Cyclical stocks have always been tricky for investors. At the bottom of an economic cycle, they can appear to have fairly high price-to-earnings (P/E) ratios as investors look ahead to better times. When the cycle improves and approaches a peak, the P/E multiple then tends to shrink as investors brace for an earnings downdraft. That's why a company like U.S. Steel (NYSE: X) can trade for 30 or 40 times profits during bad times, but end up trading for only six or seven times profits when earnings growth has maxed out.
In that light, it's a bit curious that shares of Boeing (NYSE: BA) trade for 13 times next year's earnings. Because by my math, 2011 could wind up being a peak year for Boeing, and profits look set to slump in subsequent years. Don't blame the economy. For the broader economy -- and many cyclical stocks -- the economic cycle has only just begun to turn and we may not see a peak until the middle of the decade. Boeing is peaking for an entirely different reason. One of its core markets is about to flatten out and then shrink. And the other market is about to see a sharp spike in competition.
A sea change at the Dept. of Defense
In recent weeks, Defense Secretary Robert Gates has made it increasingly clear that his department will have to tighten its belt along with everyone else. For now, that means the never-ending budget increases in defense spending will need to come to a halt. And after the war in Afghanistan concludes, defense spending could start to fall at a steady clip. During the past 10 years, spending at the Department of Defense has gone up an average of +6.4% every year. That works out to an +86% increase in the past 10 years. That looks set to reverse course, unless we enter into another war. In the 1990s, defense spending reductions were called a "peace dividend." This time, those spending cuts could be known as "budget saviors."
Boeing's defense business, which represents half of company sales, focuses on weapons and aircraft capabilities, intelligence and surveillance systems, communications architectures and extensive large-scale integration expertise. Demand will always remain for these types of items, but Boeing is already seeing certain potentially lucrative programs get cut from the budget. And the process is just getting started. "Based on our reading of the 2010 Quadrennial Defense Review (QDR), we believe long-term major development programs will come under more scrutiny, and therefore we expect to see more disciplined spending on these programs in the future," note analysts at Imperial Capital. In addition, Boeing is the fourth-largest vendor to the Department of Homeland Security (DHS), with $2.3 billion in sales last year. The DHS budget is also at risk of a pullback in spending as industry analysts increasingly agree that the DHS has become bloated and unwieldy.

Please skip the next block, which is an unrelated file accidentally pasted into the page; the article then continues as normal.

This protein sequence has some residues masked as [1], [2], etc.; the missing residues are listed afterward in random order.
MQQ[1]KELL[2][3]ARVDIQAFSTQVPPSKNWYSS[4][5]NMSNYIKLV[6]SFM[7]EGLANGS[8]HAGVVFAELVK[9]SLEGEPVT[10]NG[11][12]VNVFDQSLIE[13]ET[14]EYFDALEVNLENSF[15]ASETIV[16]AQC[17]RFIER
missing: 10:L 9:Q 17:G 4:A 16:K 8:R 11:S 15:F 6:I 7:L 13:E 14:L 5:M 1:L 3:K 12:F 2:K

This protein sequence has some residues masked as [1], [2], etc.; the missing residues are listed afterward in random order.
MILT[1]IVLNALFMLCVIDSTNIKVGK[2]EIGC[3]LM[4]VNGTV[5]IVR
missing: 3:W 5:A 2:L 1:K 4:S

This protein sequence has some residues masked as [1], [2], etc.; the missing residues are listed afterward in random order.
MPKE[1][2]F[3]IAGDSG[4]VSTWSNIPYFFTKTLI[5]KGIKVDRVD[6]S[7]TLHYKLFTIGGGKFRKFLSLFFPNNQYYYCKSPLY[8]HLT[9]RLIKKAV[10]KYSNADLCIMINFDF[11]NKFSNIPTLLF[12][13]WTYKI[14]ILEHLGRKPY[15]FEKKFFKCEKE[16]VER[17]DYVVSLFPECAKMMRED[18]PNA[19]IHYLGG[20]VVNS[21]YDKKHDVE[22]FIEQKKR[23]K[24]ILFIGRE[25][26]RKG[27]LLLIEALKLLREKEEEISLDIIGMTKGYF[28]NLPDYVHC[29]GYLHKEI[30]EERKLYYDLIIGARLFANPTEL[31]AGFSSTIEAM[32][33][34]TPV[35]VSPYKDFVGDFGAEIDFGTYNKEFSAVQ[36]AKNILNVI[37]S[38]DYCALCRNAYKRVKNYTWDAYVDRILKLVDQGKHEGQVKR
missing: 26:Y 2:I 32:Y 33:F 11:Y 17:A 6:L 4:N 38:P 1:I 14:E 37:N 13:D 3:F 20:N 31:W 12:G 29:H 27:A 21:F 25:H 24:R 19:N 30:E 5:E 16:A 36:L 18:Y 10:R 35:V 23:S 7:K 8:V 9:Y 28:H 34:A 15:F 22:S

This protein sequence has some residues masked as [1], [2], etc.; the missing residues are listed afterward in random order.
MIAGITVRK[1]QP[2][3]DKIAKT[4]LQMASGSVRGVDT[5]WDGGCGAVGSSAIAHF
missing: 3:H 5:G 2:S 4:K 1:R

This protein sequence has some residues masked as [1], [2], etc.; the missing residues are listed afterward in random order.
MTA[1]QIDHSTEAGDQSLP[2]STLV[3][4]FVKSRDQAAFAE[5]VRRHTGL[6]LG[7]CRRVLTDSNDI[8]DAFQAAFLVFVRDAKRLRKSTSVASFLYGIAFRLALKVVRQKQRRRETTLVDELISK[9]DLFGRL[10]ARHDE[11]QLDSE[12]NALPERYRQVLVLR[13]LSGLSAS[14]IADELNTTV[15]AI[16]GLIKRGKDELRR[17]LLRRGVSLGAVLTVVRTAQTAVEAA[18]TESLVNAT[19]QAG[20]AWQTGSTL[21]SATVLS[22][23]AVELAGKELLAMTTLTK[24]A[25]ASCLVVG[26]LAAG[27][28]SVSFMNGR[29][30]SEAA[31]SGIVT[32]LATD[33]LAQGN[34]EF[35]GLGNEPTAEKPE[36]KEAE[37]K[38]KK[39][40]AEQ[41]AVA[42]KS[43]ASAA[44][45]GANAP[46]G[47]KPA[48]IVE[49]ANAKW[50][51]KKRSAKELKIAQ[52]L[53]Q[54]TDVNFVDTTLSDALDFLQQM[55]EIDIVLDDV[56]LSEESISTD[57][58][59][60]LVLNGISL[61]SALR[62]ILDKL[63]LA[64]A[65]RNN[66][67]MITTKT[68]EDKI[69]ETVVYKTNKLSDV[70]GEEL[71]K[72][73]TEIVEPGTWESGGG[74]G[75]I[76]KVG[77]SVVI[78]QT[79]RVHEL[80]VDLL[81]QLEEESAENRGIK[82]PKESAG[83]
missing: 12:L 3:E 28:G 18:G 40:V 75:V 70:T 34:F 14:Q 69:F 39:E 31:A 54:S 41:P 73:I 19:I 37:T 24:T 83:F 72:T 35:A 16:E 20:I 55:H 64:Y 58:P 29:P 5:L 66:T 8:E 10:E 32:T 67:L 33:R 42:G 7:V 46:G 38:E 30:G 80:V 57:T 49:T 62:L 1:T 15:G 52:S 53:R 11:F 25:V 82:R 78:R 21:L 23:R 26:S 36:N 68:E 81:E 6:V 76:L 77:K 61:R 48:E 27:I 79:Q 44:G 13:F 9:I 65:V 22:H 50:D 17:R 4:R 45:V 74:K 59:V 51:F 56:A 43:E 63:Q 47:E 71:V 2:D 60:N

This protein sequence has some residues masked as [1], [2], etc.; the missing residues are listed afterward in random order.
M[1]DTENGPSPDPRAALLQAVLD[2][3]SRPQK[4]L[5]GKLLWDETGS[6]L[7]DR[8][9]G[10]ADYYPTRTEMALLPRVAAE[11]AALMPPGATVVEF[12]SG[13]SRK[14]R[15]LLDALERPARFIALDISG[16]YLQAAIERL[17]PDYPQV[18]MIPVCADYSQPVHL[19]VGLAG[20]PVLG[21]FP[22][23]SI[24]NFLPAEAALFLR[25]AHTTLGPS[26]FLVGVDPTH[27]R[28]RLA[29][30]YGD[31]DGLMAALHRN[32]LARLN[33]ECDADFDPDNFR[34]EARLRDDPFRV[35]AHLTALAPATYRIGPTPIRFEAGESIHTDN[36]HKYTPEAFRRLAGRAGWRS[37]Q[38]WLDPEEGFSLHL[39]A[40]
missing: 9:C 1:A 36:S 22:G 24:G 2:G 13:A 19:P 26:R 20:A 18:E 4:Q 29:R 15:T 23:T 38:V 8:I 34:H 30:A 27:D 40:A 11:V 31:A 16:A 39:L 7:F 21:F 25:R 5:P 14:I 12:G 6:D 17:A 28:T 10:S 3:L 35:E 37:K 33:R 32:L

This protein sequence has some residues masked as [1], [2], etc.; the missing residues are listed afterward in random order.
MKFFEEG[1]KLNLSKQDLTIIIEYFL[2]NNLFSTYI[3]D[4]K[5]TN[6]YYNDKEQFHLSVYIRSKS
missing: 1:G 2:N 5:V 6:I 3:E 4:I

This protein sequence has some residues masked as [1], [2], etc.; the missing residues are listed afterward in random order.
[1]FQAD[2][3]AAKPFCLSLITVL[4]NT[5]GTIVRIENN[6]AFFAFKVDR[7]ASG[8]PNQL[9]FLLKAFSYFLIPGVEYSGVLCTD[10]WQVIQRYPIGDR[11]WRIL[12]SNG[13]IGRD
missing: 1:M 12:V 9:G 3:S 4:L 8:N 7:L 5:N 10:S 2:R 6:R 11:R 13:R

Commercial airline competition heats up
For many years Boeing and Airbus enjoyed a virtual stranglehold in the commercial aerospace market. But in the last decade, Canada's Bombardier and Brazil's Embraer (NYSE: ERJ) developed impressive new planes, cannibalizing market share in the regional jet category.
[Read: This Unknown Brazilian Stock Could Unseat Two Global Powerhouses]
Boeing and Airbus' grip on the jumbo jet market has been untouched and is likely to remain that way. But the market for smaller planes is about to get a lot more crowded, creating real competition for the Boeing 737 and the Airbus 320. Industry publication AirInsight recently noted that: "New entrants for the 150-seat market segment in China, Russia and potentially Japan will have an impact on Airbus and Boeing. While we don't expect these programs to be particularly successful outside the home markets, these domestic sales will significantly eat into the market shares of Airbus and Boeing."
Action to Take --> Boeing can still count on a fairly hefty backlog in each of these divisions. So sales and profits are unlikely to plummet once a peak has been reached. Instead, look for orders in both divisions start to slump, beginning in 2011. That should lead to a steady downdraft in backlog, which is the key metric that most investors focus upon. As noted, Boeing is entering the peak phase of its cycle, and this business should be worth no more than 10 times peak earnings -- implying nearly -25% downside.